According to Illinois family law, a child’s legal parents are responsible for the minor’s financial security and welfare. Stepparents do not have a legal obligation to support stepchildren. The law is designed to serve the child—not the parents. As a result, remarriage does not impact child maintenance payments.
Illinois courts follow guidelines established by the Illinois Marriage and Dissolution of Marriage Act in order to determine appropriate child support payments. In general, child support payments are calculated using Illinois’ Child Support Guidelines, which mandates that a noncustodial parent pay a percentage of his or her net income.
Child support payments in Illinois are also determined by various economic factors, including the total income of both parents, geography, and the number of children who will be supported. The net income of both parents is divided. A higher-earning spouse can expect to pay more in child support.
Based on this Illinois income-shares formula, a parent who earns 70 percent of the combined income will pay 70 percent of the child support obligation. However, either parent may approach the courts to request a modification to the payments when changes in child expenses or a parent’s income occurs.
Do child maintenance payments change when obligors remarry?
Parents who make child support payments (known as “obligors”) mistakenly assume that remarriage will influence payment amounts. A parent may remarry someone with a higher income, for instance. Despite remarriage, this newly remarried parent will not end up paying more in child support.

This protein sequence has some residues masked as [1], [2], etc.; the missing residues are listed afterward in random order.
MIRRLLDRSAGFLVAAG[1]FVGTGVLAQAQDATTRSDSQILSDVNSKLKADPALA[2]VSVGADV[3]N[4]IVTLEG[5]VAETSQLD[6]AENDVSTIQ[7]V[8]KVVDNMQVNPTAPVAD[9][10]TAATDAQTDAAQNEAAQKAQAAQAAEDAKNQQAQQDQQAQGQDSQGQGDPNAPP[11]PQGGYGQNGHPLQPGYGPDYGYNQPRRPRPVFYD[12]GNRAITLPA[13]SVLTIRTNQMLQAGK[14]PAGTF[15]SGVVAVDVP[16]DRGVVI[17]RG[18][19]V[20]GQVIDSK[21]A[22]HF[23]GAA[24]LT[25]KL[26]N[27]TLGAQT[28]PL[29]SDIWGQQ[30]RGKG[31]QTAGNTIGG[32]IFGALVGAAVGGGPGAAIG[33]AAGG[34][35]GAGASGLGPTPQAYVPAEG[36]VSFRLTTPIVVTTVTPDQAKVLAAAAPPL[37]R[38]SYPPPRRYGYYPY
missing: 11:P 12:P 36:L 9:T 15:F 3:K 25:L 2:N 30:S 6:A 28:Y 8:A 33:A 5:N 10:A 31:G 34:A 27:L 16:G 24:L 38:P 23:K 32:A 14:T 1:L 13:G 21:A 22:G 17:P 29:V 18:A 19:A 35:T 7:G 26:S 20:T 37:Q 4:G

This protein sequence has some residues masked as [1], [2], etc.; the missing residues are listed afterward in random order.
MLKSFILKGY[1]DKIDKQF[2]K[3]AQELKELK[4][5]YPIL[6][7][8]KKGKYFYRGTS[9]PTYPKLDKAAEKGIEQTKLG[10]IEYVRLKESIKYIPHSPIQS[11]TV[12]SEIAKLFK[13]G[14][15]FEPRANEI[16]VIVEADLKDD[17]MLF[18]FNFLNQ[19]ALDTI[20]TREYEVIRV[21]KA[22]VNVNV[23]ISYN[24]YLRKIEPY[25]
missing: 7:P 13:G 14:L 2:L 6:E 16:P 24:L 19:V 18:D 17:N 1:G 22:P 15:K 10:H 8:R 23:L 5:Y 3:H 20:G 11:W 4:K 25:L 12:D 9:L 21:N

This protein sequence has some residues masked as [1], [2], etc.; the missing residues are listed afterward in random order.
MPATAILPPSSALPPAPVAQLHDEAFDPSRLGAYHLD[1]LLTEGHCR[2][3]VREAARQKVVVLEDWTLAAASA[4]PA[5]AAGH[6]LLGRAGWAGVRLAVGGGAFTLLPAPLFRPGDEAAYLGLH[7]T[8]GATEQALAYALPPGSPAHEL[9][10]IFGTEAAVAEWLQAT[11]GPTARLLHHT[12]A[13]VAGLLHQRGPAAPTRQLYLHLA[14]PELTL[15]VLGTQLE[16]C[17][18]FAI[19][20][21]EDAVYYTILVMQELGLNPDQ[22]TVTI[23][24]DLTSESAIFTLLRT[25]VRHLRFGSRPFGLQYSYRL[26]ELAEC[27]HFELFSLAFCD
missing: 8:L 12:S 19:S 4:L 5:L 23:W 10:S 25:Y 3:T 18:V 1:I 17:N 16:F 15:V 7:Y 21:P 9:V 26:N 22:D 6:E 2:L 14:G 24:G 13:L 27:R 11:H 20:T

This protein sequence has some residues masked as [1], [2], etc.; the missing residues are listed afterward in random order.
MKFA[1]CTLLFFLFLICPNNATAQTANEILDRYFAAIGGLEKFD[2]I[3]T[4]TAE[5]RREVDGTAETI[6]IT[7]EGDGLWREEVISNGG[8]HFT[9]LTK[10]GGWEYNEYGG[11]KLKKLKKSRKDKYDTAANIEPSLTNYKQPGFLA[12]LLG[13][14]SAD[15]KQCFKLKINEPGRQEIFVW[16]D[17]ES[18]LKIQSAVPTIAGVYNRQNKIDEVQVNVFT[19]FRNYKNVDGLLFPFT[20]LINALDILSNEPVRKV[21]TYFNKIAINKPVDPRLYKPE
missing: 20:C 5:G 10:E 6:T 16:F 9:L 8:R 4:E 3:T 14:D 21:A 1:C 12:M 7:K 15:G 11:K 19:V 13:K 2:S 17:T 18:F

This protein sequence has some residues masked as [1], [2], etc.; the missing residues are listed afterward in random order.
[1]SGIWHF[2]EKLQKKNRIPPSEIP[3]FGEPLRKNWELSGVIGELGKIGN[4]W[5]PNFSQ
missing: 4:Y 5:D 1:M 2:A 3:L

Remarrying someone with a sizeable income will increase the combined income, thereby moving the obligor into a higher tax bracket. Despite the significant boost in combined income, the courts will not direct the parent who is responsible for child support to pay a larger amount.
Courts do not consider the combined assets of a parent and his or her new spouse when it comes to re-evaluating child support payments. This is the case even when the remarried couple buys a new residential property together or experiences a higher standard of living.
Another example of erroneous child support payment expectations involves a parent who remarries an individual with children. As a stepparent, this individual will be burdened with additional child-rearing expenses. Even as a new stepparent, however, his or her child support payments will not decrease.
According to current law, income from the spouse of a parent who has remarried is not factored into child support payments. As mentioned, the new stepparent is not bound by any legal obligations to support the financial well-being of a stepchild.
An obligor who remarries and plans to start a new family can expect to bear greater future financial stress, which may prompt him or her to request a reduction in child support payments. Courts may be reluctant to acquiesce since children from a previous marriage are considered a priority.
Illinois courts, however, may agree to make modifications to child support payment amounts when the remarried obligor has a new child. The additional expenses incurred may include childcare and healthcare. Major changes in circumstance would warrant child support payment adjustments.